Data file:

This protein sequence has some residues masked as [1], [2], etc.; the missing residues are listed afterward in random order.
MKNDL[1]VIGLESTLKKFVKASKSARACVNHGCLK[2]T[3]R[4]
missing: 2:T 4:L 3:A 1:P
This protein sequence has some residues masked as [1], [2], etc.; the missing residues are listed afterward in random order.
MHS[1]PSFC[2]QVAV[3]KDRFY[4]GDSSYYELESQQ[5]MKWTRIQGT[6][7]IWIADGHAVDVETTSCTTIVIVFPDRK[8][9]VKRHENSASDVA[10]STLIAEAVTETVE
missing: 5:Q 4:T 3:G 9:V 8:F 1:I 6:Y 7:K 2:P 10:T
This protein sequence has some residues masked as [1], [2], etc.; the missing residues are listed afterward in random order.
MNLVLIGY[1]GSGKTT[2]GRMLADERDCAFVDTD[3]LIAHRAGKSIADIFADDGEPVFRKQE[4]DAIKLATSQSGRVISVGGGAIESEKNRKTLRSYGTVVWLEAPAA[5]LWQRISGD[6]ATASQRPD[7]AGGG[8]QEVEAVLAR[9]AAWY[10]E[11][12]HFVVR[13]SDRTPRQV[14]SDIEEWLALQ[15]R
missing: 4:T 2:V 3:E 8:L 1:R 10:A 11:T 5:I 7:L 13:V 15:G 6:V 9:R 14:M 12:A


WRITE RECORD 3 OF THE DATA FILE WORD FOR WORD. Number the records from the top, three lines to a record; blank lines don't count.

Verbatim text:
This protein sequence has some residues masked as [1], [2], etc.; the missing residues are listed afterward in random order.
MNLVLIGY[1]GSGKTT[2]GRMLADERDCAFVDTD[3]LIAHRAGKSIADIFADDGEPVFRKQE[4]DAIKLATSQSGRVISVGGGAIESEKNRKTLRSYGTVVWLEAPAA[5]LWQRISGD[6]ATASQRPD[7]AGGG[8]QEVEAVLAR[9]AAWY[10]E[11][12]HFVVR[13]SDRTPRQV[14]SDIEEWLALQ[15]R
missing: 4:T 2:V 3:E 8:L 1:R 10:A 11:T 5:I 7:L 13:V 15:G 6:V 9:R 14:M 12:A